When is a Chapter 7 Bankruptcy not an Option?
There are some people who do not really have bankruptcy as an option despite low income. Some can only benefit from a payment plan provided by a Chapter 13, but they can’t afford the payments. Here’s an outline of people who may not benefit from a bankruptcy. Since everyone is different and there are exceptions to every rule, it’s always best to speak with an attorney when considering bankruptcy.
Prior Bankruptcy Filing: People who received a Chapter 7 discharge within the last eight years must wait before filing another Chapter 7. The option to file a Chapter 13 bankruptcy may still be available if the person has income and can afford to make monthly payments.
Too Little Unsecured Debt: People with a very small amount of unsecured debt typically should not file a Chapter 7 bankruptcy. Examples of unsecured debt are credit cards, medical bills, deficiency from a repossessed vehicle, and utility bills. It’s usually not worth filing if there’s less than $5,000 in unsecured debt. In a way, it’s wasting the right to file bankruptcy since you have to wait so long before filing another one. Also, people with a very small amount of unsecured debt aren’t as harmed by the creditors as someone with higher debt.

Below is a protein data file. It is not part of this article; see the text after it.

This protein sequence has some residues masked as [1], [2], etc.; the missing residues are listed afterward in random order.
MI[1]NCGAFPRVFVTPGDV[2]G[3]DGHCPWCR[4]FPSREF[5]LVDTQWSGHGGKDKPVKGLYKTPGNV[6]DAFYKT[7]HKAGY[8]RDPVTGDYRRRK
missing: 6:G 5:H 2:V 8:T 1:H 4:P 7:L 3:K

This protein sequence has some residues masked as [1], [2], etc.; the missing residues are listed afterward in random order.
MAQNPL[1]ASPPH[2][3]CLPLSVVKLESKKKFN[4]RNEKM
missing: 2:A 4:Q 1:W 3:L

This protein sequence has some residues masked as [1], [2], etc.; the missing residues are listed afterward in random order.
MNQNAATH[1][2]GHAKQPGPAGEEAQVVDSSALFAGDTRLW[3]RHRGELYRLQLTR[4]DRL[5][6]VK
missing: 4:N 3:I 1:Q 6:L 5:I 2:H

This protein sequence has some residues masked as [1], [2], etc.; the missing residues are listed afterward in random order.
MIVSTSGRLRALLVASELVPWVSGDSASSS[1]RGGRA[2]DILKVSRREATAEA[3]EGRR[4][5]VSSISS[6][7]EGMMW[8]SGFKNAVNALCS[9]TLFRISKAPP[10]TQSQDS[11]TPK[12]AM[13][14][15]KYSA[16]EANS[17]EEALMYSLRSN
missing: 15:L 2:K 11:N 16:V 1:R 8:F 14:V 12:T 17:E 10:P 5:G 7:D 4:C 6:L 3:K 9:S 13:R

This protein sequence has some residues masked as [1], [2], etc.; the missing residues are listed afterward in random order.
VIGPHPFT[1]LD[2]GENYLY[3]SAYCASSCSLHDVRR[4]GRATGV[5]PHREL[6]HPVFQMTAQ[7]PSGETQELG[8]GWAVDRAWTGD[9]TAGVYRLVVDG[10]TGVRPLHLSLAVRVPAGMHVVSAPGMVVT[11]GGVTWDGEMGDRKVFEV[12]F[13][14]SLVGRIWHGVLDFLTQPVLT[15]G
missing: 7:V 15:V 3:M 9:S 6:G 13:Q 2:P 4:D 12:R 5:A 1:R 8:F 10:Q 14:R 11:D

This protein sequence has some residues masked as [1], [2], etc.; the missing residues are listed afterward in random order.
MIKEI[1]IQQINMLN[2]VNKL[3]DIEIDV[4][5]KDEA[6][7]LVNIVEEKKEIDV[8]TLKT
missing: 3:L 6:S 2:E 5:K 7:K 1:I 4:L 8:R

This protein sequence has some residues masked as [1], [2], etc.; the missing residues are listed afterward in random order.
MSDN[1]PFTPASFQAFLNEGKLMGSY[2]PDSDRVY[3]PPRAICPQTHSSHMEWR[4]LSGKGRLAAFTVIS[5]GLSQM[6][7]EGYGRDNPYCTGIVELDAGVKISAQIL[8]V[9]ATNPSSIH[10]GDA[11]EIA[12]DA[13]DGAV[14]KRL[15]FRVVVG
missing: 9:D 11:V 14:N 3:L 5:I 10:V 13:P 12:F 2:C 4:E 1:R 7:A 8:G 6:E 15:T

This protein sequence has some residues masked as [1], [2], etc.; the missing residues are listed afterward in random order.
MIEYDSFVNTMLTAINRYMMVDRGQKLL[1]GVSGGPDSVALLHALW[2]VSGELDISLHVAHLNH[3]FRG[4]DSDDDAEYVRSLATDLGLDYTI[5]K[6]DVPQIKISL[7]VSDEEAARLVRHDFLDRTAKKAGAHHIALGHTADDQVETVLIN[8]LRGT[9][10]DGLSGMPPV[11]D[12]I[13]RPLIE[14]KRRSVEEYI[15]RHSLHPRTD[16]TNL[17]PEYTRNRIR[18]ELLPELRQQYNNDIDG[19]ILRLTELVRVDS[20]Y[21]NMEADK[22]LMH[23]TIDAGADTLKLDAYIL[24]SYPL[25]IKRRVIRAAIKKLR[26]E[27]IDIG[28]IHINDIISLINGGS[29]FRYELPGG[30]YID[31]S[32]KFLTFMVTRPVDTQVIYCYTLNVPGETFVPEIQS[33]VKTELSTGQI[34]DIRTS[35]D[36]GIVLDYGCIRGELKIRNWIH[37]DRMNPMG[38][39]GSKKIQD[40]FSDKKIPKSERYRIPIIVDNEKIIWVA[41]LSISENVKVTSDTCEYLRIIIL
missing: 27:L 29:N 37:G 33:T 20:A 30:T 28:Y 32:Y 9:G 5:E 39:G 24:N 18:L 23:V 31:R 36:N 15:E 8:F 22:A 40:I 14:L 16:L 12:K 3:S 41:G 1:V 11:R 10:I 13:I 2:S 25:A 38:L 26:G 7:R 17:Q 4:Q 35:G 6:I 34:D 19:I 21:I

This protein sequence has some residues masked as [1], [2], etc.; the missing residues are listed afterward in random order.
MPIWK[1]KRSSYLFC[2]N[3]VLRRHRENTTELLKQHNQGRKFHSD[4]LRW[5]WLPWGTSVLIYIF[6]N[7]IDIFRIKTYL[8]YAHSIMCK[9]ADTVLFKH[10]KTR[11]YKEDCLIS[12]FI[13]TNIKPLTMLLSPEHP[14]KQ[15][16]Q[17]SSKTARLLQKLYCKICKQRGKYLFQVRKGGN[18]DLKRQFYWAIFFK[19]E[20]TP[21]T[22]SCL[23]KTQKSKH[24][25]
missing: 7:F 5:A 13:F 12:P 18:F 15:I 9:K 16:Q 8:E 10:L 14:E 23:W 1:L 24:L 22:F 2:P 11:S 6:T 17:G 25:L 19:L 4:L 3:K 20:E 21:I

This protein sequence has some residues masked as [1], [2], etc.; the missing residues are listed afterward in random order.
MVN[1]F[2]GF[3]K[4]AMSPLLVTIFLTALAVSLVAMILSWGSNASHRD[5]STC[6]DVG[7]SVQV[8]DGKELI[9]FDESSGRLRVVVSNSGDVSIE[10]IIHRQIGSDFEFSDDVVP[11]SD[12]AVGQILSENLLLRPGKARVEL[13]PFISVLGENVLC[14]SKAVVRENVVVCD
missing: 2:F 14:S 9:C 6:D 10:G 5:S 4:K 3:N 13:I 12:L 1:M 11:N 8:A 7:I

Too Much Equity in Real Estate: This is often a problem with low income elderly homeowners who have paid off their mortgages. Despite the low income, they risk losing their home in a bankruptcy because the home is worth too much. In Michigan, married couples may still be able to keep their homes even if there is too much equity. There’s a Michigan exemption that can be used by some couples.
Only Non-Dischargeable Unsecured Debt: Some debt can’t be discharged or canceled in a bankruptcy. Student loans, child support, most income taxes, and certain criminal fines are non-dischargeable. A Chapter 13 payment plan may benefit someone who only has non-dischargeable debt, a Chapter 7 will not.